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In 1997 South Australia amended their self defence laws to include excessive self defence. In 2002 NSW also reintroduced excessive self defence. The provision is as follows: if a person uses force that involves the infliction of death, and the conduct is not a reasonable response in the circumstances as he or she perceives them, but the person believes the conduct is necessary to defend themselves then they are guilty of manslaughter.Victoria introduced defensive homicide in 2005,which while similar to excessive self defence,was introduced to reduce the offence of murder to manslaughter in cases where women were subjected to continued physical abuse from their partners who they killed fearing for their lives. Unfortunately since it was introduced only two of the 19 convictions for defensive homicide have involved female defendants which has prompted the AG to introduce amendments to the legislation.In 2008 Western Australia removed provocation as a partial defence and introduced excessive self defence.
For the benefit of Gallagher and Corbell I will briefly detail what occurred in R v Cook and why he was IMO guilty of excessive self defence. I should firstly point out that Cook was arraigned before Gray J on a single count of murder and entered a plea of manslaughter which the Crown, rightfully, accepted. The proceedings were listed before Higgins for sentencing who rejected the plea finding the facts didn’t support manslaughter ie. he realised that under the new formulation Cook would be acquitted on the basis of self defence so he disqualified himself and handed the baton to Crispin.
The brief facts are as follows: In December 2003 James Cook who lived opposite Daniel Beck at the Southside Caravan Park socialised with Beck during which time they consumed a significant amount of alcohol. Shortly after their drinking session Beck provoked Cook into a physical confrontation during which time Cook got the upper hand while they were wrestling and then strangled Beck to death. Cook actually said that he continued to choke Beck for almost 30 seconds after Beck went limp. There is absolutely no doubt in my mind that while it’s clear that Cook was defending himself he simply took it too far and his response was excessive. Unsurprisingly Crispin determined that the Crown did not disprove that he acted in self defence, beyond reasonable doubt, so he was acquitted.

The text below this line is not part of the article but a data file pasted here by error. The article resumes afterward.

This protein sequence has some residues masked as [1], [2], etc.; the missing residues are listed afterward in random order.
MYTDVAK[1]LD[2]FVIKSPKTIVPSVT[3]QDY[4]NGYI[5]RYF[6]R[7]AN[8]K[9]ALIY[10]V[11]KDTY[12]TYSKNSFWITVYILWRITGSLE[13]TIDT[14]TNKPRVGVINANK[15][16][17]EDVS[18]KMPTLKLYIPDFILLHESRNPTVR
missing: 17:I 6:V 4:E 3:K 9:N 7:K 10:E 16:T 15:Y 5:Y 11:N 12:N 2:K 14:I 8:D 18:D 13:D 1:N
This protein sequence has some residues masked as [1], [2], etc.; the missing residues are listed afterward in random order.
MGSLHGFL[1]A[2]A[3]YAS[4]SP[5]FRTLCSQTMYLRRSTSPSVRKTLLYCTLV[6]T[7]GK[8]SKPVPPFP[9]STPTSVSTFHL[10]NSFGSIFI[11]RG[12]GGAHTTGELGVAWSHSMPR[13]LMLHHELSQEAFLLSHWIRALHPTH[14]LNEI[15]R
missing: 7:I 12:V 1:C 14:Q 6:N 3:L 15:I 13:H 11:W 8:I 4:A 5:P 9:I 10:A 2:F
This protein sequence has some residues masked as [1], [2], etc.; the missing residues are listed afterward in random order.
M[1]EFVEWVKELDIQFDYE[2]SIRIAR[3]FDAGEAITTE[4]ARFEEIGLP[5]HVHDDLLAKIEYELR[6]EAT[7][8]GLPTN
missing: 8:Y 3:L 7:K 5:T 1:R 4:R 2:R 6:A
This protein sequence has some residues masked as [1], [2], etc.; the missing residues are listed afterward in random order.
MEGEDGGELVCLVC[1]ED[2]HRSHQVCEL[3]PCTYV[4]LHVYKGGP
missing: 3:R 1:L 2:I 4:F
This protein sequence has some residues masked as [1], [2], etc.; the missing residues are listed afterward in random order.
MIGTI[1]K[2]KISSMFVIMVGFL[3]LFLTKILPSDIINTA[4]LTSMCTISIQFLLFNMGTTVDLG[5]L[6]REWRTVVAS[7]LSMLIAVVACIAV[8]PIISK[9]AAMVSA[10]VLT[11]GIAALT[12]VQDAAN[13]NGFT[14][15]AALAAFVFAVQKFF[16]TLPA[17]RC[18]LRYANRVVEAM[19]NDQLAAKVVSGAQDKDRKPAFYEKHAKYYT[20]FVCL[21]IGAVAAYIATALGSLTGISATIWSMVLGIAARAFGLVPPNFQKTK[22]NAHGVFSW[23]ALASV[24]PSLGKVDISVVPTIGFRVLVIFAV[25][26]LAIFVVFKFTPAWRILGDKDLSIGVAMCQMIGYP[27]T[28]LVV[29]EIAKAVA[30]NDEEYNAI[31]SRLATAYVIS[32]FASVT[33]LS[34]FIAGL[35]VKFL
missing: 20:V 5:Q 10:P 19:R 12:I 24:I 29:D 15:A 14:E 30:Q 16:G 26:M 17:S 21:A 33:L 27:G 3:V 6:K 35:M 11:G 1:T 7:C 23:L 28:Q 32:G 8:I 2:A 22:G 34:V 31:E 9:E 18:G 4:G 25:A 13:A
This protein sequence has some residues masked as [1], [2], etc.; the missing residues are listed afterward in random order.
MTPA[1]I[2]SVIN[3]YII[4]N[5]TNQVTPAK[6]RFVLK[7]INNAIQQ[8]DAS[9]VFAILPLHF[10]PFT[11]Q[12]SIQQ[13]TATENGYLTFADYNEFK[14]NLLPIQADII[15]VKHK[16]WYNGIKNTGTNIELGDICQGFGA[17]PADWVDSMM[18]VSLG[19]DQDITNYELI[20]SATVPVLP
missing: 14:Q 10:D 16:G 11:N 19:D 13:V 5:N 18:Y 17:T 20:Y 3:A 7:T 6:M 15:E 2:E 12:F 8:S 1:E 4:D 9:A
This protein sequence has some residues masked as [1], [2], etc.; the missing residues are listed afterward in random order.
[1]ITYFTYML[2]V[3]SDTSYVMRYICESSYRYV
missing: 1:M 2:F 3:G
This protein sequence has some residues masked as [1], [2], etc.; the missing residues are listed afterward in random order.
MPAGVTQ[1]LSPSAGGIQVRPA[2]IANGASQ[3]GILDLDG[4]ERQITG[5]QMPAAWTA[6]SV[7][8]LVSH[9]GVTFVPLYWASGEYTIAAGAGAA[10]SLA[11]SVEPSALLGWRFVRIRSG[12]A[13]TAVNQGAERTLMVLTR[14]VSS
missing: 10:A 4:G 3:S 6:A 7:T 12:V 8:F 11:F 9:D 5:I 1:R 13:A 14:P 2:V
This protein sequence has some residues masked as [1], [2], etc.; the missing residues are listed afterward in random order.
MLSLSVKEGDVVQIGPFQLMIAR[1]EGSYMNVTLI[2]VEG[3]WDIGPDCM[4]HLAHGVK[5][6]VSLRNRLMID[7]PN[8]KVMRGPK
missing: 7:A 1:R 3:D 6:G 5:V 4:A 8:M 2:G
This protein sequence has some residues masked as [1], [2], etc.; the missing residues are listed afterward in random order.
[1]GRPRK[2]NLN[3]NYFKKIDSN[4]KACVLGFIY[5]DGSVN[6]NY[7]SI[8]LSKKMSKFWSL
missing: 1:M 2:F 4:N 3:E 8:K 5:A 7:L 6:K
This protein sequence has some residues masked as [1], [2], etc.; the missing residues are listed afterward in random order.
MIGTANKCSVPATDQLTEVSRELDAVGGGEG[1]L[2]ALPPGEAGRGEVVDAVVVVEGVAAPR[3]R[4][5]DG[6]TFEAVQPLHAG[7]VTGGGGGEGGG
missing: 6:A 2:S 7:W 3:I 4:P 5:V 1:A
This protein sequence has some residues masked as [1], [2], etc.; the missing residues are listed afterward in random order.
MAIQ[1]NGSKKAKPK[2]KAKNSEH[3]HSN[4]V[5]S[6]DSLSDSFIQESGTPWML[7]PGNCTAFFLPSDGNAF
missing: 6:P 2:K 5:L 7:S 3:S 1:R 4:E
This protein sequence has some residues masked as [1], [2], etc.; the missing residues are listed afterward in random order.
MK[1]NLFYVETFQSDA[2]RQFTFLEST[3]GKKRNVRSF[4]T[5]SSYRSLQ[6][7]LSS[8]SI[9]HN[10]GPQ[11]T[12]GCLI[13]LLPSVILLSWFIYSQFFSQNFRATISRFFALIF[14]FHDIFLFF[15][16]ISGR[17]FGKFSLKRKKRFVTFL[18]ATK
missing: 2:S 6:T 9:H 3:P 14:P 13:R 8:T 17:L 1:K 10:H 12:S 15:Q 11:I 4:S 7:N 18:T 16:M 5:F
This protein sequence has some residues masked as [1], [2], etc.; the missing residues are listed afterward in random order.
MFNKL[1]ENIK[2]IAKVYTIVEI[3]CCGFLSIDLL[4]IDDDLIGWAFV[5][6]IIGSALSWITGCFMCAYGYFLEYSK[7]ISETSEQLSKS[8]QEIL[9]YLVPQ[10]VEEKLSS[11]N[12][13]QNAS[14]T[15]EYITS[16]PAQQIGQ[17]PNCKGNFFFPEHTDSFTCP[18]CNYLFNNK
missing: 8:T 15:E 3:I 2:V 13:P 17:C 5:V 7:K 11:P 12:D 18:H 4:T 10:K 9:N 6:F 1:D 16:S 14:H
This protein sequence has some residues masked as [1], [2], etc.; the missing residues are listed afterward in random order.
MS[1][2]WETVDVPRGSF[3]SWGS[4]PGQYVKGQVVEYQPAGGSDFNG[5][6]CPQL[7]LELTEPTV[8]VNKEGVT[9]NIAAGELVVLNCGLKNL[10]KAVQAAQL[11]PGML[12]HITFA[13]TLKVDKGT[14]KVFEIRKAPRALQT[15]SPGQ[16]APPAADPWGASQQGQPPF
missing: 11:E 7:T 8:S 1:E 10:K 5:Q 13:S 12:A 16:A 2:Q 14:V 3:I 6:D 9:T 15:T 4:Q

The question, therefore, that the Chief Minister and the Attorney General need to ask themselves is whether they still consider excessive self defence unnecessary given the abovementioned circumstances and the potential for this type of scenario to rear its ugly head, yet again. While anyone accused of murder would now be tried by a judge and jury if the accused claimed that he or she acted in self defence the jury would still be bound to consider its verdict according to the principles in the Zecevic formulation.
There is, of course, the other issue whereby it has taken almost 5 years to get a decision in the Shevlin case. So I think it’s appropriate to leave you with the rather extraordinary language used by recently retired High Court Justice Dyson Heydon “A party which has a duty to assist the court in achieving certain objectives fails to do so. A court which has a duty to achieve those objectives does not achieve them. The torpid languor of one hand washes the drowsy procrastination of the other.”
Rather damning, don’t you think Attorney General?